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Climate Change: NM Lawmakers and Governor Disappoint in 2023 Session
Important regulations, investments, and tax credits fail to become law... again
This year’s 60-day session was another year of missed opportunities for New Mexico and the changing climate. Important policies took a back seat to other hot-button issues, and there’s a sense that Democratic leadership lacked initiative and enthusiasm with the many climate policies that failed.
Democrats are touting their passage of the Land of Enchantment Legacy Fund, wildlife corridors, Hermits Peak/Calf Canyon fire retributions, and other bills, which have been regarded as wins by the environmentalists, but not nearly enough to decrease greenhouse gas emissions.
I won’t go into all of the climate and environment bills that did and did not get the Governor’s final approval (check this Source NM article for a list of bills that reached the Gov’s desk), but I will briefly comment on the bills that would have been the most beneficial for the climate, and the New Mexico economy, but didn’t pass the finish line.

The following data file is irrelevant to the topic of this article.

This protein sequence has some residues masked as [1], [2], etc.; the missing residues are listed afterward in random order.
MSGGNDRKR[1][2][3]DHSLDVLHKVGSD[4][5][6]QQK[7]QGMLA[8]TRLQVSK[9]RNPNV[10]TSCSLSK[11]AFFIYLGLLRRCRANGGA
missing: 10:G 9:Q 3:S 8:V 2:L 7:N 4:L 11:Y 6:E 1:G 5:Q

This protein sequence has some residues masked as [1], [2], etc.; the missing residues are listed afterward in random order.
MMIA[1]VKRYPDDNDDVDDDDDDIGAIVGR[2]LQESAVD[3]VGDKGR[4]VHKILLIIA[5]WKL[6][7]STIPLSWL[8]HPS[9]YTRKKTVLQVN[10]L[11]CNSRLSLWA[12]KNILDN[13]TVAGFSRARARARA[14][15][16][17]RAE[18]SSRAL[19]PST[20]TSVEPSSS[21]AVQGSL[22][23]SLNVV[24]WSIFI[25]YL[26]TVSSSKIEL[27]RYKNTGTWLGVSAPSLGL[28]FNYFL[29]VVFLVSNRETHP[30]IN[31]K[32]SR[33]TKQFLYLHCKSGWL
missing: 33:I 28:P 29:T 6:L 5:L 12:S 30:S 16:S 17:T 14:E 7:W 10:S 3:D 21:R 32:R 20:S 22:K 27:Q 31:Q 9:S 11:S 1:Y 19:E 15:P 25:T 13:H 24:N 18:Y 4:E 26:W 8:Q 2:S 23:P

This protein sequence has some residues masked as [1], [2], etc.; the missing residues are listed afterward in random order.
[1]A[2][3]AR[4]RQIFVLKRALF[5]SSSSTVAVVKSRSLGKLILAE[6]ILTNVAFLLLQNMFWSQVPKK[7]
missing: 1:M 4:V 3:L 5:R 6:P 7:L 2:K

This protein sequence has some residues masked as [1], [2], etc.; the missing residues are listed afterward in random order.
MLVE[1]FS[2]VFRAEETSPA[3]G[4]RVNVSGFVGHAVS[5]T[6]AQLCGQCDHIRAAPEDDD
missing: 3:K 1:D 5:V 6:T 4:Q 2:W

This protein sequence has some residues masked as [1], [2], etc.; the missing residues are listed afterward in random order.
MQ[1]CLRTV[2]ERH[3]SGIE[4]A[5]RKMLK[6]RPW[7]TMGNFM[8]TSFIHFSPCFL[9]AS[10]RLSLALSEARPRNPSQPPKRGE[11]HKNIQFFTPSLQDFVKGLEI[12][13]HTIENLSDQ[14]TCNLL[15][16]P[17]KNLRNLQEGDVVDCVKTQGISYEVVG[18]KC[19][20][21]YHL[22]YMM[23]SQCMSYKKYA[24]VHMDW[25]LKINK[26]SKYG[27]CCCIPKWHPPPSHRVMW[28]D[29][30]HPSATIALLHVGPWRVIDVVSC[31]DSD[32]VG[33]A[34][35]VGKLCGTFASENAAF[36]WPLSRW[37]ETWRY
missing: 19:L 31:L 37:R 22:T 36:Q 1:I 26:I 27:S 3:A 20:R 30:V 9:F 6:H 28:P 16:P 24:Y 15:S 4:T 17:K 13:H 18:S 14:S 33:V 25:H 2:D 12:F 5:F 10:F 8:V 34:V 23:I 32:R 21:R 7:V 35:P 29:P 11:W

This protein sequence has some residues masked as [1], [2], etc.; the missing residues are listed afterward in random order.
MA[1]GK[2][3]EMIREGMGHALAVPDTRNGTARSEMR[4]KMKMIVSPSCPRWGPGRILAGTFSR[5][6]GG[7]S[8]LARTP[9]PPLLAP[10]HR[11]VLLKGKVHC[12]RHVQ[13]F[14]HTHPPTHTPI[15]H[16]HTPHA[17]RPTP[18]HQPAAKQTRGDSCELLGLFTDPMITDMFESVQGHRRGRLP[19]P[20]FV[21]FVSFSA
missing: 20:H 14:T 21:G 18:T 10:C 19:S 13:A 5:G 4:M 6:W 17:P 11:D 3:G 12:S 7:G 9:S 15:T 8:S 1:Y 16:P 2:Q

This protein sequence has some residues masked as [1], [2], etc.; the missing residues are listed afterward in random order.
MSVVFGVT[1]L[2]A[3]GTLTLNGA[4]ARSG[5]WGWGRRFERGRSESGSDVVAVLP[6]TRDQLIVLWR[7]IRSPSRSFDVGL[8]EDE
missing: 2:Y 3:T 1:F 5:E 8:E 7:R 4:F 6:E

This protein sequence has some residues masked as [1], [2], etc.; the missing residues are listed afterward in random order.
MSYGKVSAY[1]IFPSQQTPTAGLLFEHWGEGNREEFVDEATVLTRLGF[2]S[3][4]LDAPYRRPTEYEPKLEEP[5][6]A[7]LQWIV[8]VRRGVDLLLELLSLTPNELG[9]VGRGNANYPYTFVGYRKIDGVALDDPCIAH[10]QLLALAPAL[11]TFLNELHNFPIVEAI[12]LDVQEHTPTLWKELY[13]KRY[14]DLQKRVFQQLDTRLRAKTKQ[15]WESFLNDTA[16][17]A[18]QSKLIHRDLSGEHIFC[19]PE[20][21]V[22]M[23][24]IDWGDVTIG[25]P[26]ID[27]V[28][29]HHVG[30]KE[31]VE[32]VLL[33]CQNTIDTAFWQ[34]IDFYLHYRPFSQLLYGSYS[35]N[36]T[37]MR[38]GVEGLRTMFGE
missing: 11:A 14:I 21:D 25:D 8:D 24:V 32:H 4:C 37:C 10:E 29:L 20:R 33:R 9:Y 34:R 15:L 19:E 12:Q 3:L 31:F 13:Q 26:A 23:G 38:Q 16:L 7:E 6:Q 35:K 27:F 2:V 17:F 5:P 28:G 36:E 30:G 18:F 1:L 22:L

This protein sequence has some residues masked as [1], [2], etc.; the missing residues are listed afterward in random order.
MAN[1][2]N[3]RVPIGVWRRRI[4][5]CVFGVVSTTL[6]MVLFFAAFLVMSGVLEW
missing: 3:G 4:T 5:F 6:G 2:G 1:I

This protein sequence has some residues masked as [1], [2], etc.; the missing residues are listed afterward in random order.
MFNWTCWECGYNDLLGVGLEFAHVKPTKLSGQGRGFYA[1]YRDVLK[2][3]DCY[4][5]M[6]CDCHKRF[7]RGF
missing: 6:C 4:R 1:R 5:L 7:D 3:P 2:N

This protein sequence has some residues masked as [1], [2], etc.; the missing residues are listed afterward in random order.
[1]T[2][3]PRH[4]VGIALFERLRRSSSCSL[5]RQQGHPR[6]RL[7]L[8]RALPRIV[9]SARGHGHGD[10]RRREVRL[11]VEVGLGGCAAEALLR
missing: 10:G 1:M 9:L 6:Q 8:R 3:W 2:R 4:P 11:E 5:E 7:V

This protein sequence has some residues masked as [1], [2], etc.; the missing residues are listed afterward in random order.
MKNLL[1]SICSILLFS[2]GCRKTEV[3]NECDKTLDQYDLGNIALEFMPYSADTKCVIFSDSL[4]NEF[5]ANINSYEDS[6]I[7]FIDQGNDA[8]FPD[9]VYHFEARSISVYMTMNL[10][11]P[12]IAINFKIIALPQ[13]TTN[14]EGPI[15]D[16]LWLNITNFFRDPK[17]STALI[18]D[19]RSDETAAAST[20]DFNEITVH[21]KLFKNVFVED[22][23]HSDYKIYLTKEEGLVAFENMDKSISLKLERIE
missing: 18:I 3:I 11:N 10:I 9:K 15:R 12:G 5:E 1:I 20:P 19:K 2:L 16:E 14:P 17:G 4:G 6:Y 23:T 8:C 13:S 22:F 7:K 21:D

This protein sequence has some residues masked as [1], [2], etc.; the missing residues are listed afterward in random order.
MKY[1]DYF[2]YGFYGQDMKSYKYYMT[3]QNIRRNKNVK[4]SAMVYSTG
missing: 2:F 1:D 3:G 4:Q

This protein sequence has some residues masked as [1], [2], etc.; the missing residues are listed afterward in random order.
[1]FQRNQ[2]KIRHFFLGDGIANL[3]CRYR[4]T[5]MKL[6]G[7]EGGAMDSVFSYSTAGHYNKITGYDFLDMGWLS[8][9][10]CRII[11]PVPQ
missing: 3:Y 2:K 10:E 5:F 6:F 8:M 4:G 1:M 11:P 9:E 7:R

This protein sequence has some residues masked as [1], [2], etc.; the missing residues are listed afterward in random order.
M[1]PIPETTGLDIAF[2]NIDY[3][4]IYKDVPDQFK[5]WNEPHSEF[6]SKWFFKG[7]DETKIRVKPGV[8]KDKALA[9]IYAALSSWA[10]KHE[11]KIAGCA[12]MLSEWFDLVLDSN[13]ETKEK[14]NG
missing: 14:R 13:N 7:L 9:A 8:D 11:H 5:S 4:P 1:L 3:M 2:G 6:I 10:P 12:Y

The following bills would have decreased emissions in New Mexico, increased economic development, improved infrastructure, and addressed demographic inequities at the root of climate change and public health, but did not pass:
The Climate Investment Center and Fund
SB169 would have created and funded the state’s first green bank. I wrote a detailed description of the bill when it passed its first committee back in February. In a nutshell, the investment center would have helped New Mexico attract up to $500,000,000 of federal funding from the Inflation Reduction Act to help finance climate-positive projects and businesses throughout the state - a win for the climate and the economy.